“Charlie had come to be the face and voice of Huntsville Hamfest,” said a statement issued by the Huntsville Hamfest Board of Directors. “Huntsville Hamfest was Charlie’s pride and joy, and he never missed an opportunity to promote the show or ham radio as a hobby.  Charlie was known to many on the FL AM Group net as “The Mayor of Huntsville,” checking in from “Rocket City.”

Charlie%20Emerson%20N4OKL.jpg Under Charlie’s leadership, Huntsville Hamfest maintained its growth and position in the Amateur Radio industry as one of the top hamfest organizations in the nation. Charlie had come to be the face and voice of Huntsville Hamfest among amateur radio equipment manufacturers, dealers, and attending ham operators. Known by his amateur radio callsign N4OKL, Charlie will be remembered as always laughing and telling jokes.

Charlie, N4OKL was last heard on November 6, 2016 checking into the FLAM Group Sunday morning net.

K2UST, Norm Wolfson – sk 2015

Posted: May 5, 2017 by nz1q in SK

In Memory of
Norman Wolfson
October 5, 1942 – May 28, 2015

Norm was a regular on 75m and 40m AM.   He was often heard Sunday mornings on the Florida AM Group net from the Palm Beaches (Lake Worth), FL.

K2UST Norm.png
Norm, K2UST’s Magnificent Johnson Thunderbolt Amplifiers & Hammarlund SP-600 Receiver [as posted by W1GUD].

Norm, K2UST was last heard on May 17, 2015 checking into the FLAM Group Sunday morning AM net.

From the ARRL….

The numbers are in, and the first AM Rally, April 1-3, was a huge success, with nearly 1,500 contacts reported on the 72 logs submitted. Unique call signs logged numbered 664. Event co-organizer Clark Burgard, N1BCG, feels the actual number of contacts was quite a bit larger, because not all participants submitted LOTW logs, although logs continue to trickle in past the entry deadline. Burgard said he’s been hearing a lot of newcomers on AM lately, and he believes the AM Rally is a factor.

Steve Cloutier, WA1QIX, has a lot of heavy metal in his Massachusetts shack

“Perhaps the most endearing moments were an exchange between an op who got his General and an IC-7300 just in time for the event, and a report from an old timer, who said that he’d ‘dusted off his DX-100 and got her ready a week early for the Rally. First time back on AM since 1969,'” Burgard recounted. “This was just a sample of the positive spirit shared that weekend.”

Burgard said that several AM “tall ships” anchored throughout the bands greeted newcomers and helped all to make some easy contacts.

The top stations in terms of total contacts were W1AW at ARRL Headquarters in Connecticut; and Steve Cloutier, WA1QIX, and Stephen Harris, KB1VWC, both in Massachusetts. W1AW and Cloutier — an AM Rally co-organizer with Burgard and others — are ineligible to receive certificates, however.

W1AW logged 178 contacts in 29 states, while WA1QIX made 138 contacts in 26 states, and KB1VWC snagged 132 contacts in 28 states. Rounding out the top five were inveterate AMer Paul Courson, WA3VJB, in Maryland, with 121 contacts in 28 states, and John Bogath, N2BE, in New Jersey, with 57 contacts in 29 states. Some of the stations submitting logs worked just a single contact.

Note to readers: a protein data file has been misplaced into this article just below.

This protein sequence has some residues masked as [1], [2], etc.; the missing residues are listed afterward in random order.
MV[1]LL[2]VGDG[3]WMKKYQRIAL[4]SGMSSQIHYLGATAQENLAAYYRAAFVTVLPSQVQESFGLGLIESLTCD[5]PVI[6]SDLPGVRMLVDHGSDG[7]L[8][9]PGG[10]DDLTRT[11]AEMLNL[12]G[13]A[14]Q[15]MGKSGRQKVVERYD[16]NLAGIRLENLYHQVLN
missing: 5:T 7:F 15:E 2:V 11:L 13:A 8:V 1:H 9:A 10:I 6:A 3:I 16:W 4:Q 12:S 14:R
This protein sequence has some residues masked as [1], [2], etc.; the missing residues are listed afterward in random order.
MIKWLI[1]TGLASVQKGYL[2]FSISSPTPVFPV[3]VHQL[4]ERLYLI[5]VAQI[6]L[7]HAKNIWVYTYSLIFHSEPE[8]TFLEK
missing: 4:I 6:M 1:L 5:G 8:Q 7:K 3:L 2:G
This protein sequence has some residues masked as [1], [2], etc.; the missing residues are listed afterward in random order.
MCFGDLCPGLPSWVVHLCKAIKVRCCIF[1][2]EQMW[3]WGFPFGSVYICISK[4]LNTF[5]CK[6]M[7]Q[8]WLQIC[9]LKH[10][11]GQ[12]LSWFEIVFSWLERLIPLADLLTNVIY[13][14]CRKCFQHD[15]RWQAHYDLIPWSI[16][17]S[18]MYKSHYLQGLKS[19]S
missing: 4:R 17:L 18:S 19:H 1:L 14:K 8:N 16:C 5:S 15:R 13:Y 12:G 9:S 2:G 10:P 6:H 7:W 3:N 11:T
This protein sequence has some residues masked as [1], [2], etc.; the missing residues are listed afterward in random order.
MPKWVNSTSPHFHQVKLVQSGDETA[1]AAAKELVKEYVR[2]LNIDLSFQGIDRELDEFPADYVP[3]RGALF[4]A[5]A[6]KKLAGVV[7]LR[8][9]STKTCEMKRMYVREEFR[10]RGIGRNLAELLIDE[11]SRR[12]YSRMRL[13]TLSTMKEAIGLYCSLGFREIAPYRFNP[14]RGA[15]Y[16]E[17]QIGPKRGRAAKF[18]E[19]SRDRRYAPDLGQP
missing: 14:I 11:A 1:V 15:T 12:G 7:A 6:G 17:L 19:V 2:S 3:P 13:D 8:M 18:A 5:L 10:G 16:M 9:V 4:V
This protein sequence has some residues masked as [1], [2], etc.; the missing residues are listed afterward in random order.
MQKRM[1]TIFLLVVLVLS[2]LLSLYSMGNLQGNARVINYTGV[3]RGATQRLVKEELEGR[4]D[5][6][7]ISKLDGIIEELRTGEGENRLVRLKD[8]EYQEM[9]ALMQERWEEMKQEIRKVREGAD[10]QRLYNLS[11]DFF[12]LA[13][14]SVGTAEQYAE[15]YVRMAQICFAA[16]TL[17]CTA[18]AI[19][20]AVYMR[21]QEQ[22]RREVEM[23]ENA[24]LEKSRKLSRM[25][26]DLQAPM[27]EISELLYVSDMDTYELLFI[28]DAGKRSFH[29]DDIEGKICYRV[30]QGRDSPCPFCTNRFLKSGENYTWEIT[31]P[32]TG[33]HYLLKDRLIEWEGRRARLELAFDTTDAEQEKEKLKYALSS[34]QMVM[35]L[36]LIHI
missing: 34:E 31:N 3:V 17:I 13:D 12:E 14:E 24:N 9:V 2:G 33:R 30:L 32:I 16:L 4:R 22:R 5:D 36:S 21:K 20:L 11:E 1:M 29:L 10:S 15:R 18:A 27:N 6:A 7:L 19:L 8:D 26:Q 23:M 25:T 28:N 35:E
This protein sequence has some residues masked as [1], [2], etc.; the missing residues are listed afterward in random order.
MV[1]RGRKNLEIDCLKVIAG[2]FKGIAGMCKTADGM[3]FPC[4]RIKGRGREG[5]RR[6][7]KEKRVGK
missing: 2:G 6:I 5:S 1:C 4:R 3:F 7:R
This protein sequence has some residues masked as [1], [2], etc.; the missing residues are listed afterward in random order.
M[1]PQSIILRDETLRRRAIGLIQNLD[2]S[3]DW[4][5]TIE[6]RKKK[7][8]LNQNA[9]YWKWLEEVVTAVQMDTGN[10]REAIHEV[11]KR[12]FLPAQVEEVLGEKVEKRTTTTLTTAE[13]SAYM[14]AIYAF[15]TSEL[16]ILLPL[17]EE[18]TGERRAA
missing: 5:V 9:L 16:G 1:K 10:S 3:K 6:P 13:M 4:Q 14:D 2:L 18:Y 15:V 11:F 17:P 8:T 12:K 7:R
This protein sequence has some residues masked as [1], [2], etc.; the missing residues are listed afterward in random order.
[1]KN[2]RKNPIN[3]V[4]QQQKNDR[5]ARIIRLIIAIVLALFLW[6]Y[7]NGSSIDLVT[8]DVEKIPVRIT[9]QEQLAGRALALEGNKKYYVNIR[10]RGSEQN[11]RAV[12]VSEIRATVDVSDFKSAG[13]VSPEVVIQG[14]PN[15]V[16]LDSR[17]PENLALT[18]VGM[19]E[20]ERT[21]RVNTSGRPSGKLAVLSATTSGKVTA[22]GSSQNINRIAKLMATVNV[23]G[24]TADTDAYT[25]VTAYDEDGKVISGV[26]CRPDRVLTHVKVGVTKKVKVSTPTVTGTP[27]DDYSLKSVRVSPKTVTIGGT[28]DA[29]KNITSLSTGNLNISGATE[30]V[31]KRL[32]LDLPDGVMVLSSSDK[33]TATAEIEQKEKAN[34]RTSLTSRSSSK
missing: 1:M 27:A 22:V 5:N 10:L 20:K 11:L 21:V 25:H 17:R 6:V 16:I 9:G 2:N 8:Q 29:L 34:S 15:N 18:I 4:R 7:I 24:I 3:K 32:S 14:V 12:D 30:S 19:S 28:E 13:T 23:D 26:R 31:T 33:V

“Considering the solar flare, which wiped out the lower bands for a significant portion of the event, it was an amazing turnout,” Cloutier told ARRL. “For the future, it would be better to have the event in February — better propagation and less static, and a good thing to cure cabin fever.”

Throughout the weekend, the AM windows were very busy with radio amateurs operating AM mode using vintage vacuum-tube and solid-state equipment. Transmitters heard ranged from World War II-era BC-610s to Johnson Desk Kilowatts and other heavy metal, such as converted AM broadcast transmitters and solid-state homebrew units using Class E modulation. Plenty of name-brand transceivers were on the air, and many operators were excited to use AM for the first time. The on-air atmosphere was relaxed and cordial, with operators sharing their ham radio experiences and equipment used.

Join the Sunday morning AM net on 3885 kHz at 6:30 AM eastern time.  Following are the Net Control station assignments for the next three months.   Many thanks to Dave, WG4K for putting together and managing the net control roster.

Florida AM Group Net Control May 7 to July 30
May 7, 2017 K4JCP
May 14, 2017 N4JK
May 21, 2017 WG4K
May 28, 2017 WB4UIB
June 4. 2017 AA4MD
June 11, 2017 WA3SXX
June 18, 2017 NZ1Q
June 25, 2017 AF1Z
July 2, 2017 W4PSH
July 9, 2017 N4GUI
July 16, 2017 WA4NFY
July 23, 2017 KI4JMH
July 30, 2017 K4GHT  

Florida HamCation, 2017

Posted: April 20, 2017 by nz1q in HAM Fests

The Florida AM Group table at HamCation was filled with equipment for sale.

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Several AM’ers stopped at The Caledonian, Dave Dally’s (W2ORL) new brewery in Dunedin right after TARC fest.  The address is 584 Main St. Dunedin

Some of the FLAM group rumored to be there:
Maury N4GUI, Lona W1GUD, Bud WO4K, Gail N4YAK, Mark and Meredith
The Caledonian is just a few blocks from Gail (N4YAK) and Bud’s (WO4K) new QTH in Dunedin.Dave's W2ORL's  '38 Ford.png
Dave and Lona with Dave’s (W2ORL) ’38 Ford
Inside Dave’s new brewery.  Note the vintage receiver on the top shelf.  Hallicrafters?

The Florida AM Group consists of Radio Amateurs in the southeast US devoted to the preservation, restoration and on-air operation of antique Amateur, commercial, HB and Military Radio equipment.  We meet on the air regularly and gather several times a year at ham fests and group dinners.

Come back to the days of vacuum tubes and hi-fidelity audio, when real radios glowed  in the dark.  No need to have vintage gear to join in,  if it says AM join the net!  All licensed amateurs are welcome.  Florida AM Group net is for amateurs everywhere, meeting 6:30 AM eastern time on 3885 kHz, Sundays.

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